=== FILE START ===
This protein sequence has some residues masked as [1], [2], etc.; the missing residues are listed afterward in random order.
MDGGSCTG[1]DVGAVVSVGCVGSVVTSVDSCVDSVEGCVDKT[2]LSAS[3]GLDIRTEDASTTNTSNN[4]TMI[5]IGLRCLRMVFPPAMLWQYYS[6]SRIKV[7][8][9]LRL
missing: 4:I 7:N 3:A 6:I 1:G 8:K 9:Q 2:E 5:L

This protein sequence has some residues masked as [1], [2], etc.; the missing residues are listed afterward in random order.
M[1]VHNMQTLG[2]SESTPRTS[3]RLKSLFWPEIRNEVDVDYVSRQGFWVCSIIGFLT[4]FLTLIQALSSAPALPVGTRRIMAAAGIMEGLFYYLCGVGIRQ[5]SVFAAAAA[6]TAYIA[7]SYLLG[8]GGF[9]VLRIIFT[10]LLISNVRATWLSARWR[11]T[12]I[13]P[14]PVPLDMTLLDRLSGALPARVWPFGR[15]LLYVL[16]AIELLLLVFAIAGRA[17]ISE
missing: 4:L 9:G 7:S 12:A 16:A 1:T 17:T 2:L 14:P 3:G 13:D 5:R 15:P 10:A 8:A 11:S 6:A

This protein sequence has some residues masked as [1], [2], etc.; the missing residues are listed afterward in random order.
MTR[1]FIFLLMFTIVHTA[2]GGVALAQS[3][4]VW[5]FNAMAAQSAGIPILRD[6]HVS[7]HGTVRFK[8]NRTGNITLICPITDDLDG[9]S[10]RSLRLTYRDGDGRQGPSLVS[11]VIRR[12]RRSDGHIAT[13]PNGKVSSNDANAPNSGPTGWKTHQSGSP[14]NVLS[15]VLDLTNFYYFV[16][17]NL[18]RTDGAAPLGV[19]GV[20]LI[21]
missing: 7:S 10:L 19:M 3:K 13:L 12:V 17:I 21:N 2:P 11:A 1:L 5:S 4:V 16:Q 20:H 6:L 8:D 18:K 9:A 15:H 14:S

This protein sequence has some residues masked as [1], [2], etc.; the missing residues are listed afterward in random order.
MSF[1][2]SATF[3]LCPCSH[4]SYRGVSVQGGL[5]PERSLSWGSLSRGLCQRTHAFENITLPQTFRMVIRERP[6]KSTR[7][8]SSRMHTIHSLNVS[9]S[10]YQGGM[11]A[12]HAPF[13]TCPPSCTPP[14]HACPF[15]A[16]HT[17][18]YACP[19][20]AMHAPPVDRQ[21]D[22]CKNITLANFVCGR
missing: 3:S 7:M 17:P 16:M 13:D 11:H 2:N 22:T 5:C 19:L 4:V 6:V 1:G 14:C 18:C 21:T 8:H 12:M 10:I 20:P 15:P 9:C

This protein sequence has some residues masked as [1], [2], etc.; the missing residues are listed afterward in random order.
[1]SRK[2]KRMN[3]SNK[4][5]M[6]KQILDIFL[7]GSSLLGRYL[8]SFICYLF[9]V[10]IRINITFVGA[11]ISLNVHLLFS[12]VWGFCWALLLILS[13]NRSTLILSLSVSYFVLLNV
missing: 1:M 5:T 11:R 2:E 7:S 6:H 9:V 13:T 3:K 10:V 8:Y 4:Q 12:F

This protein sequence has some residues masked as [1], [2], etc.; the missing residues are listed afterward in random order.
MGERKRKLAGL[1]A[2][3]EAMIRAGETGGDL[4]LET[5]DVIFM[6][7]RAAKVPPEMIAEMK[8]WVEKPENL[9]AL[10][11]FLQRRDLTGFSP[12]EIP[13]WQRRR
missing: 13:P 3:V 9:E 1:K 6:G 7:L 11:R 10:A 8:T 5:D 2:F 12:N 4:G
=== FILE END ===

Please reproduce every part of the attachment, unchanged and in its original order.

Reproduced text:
This protein sequence has some residues masked as [1], [2], etc.; the missing residues are listed afterward in random order.
MDGGSCTG[1]DVGAVVSVGCVGSVVTSVDSCVDSVEGCVDKT[2]LSAS[3]GLDIRTEDASTTNTSNN[4]TMI[5]IGLRCLRMVFPPAMLWQYYS[6]SRIKV[7][8][9]LRL
missing: 4:I 7:N 3:A 6:I 1:G 8:K 9:Q 2:E 5:L

This protein sequence has some residues masked as [1], [2], etc.; the missing residues are listed afterward in random order.
M[1]VHNMQTLG[2]SESTPRTS[3]RLKSLFWPEIRNEVDVDYVSRQGFWVCSIIGFLT[4]FLTLIQALSSAPALPVGTRRIMAAAGIMEGLFYYLCGVGIRQ[5]SVFAAAAA[6]TAYIA[7]SYLLG[8]GGF[9]VLRIIFT[10]LLISNVRATWLSARWR[11]T[12]I[13]P[14]PVPLDMTLLDRLSGALPARVWPFGR[15]LLYVL[16]AIELLLLVFAIAGRA[17]ISE
missing: 4:L 9:G 7:S 12:A 16:A 1:T 17:T 2:L 14:P 3:G 13:D 5:R 15:P 10:A 8:A 11:S 6:A

This protein sequence has some residues masked as [1], [2], etc.; the missing residues are listed afterward in random order.
MTR[1]FIFLLMFTIVHTA[2]GGVALAQS[3][4]VW[5]FNAMAAQSAGIPILRD[6]HVS[7]HGTVRFK[8]NRTGNITLICPITDDLDG[9]S[10]RSLRLTYRDGDGRQGPSLVS[11]VIRR[12]RRSDGHIAT[13]PNGKVSSNDANAPNSGPTGWKTHQSGSP[14]NVLS[15]VLDLTNFYYFV[16][17]NL[18]RTDGAAPLGV[19]GV[20]LI[21]
missing: 7:S 10:L 19:M 3:K 13:L 12:V 17:I 21:N 2:P 11:A 1:L 5:S 4:V 16:Q 20:H 6:L 8:D 18:K 9:A 15:H 14:S

This protein sequence has some residues masked as [1], [2], etc.; the missing residues are listed afterward in random order.
MSF[1][2]SATF[3]LCPCSH[4]SYRGVSVQGGL[5]PERSLSWGSLSRGLCQRTHAFENITLPQTFRMVIRERP[6]KSTR[7][8]SSRMHTIHSLNVS[9]S[10]YQGGM[11]A[12]HAPF[13]TCPPSCTPP[14]HACPF[15]A[16]HT[17][18]YACP[19][20]AMHAPPVDRQ[21]D[22]CKNITLANFVCGR
missing: 3:S 7:M 17:P 16:M 13:D 11:H 2:N 22:T 5:C 19:L 4:V 6:V 1:G 14:C 18:C 21:T 8:H 12:M 10:I 20:P 15:P 9:C

This protein sequence has some residues masked as [1], [2], etc.; the missing residues are listed afterward in random order.
[1]SRK[2]KRMN[3]SNK[4][5]M[6]KQILDIFL[7]GSSLLGRYL[8]SFICYLF[9]V[10]IRINITFVGA[11]ISLNVHLLFS[12]VWGFCWALLLILS[13]NRSTLILSLSVSYFVLLNV
missing: 1:M 5:T 11:R 2:E 7:S 6:H 9:V 13:T 3:K 10:V 8:Y 4:Q 12:F

This protein sequence has some residues masked as [1], [2], etc.; the missing residues are listed afterward in random order.
MGERKRKLAGL[1]A[2][3]EAMIRAGETGGDL[4]LET[5]DVIFM[6][7]RAAKVPPEMIAEMK[8]WVEKPENL[9]AL[10][11]FLQRRDLTGFSP[12]EIP[13]WQRRR
missing: 13:P 3:V 9:E 1:K 6:G 7:L 11:R 10:A 8:T 5:D 2:F 12:N 4:G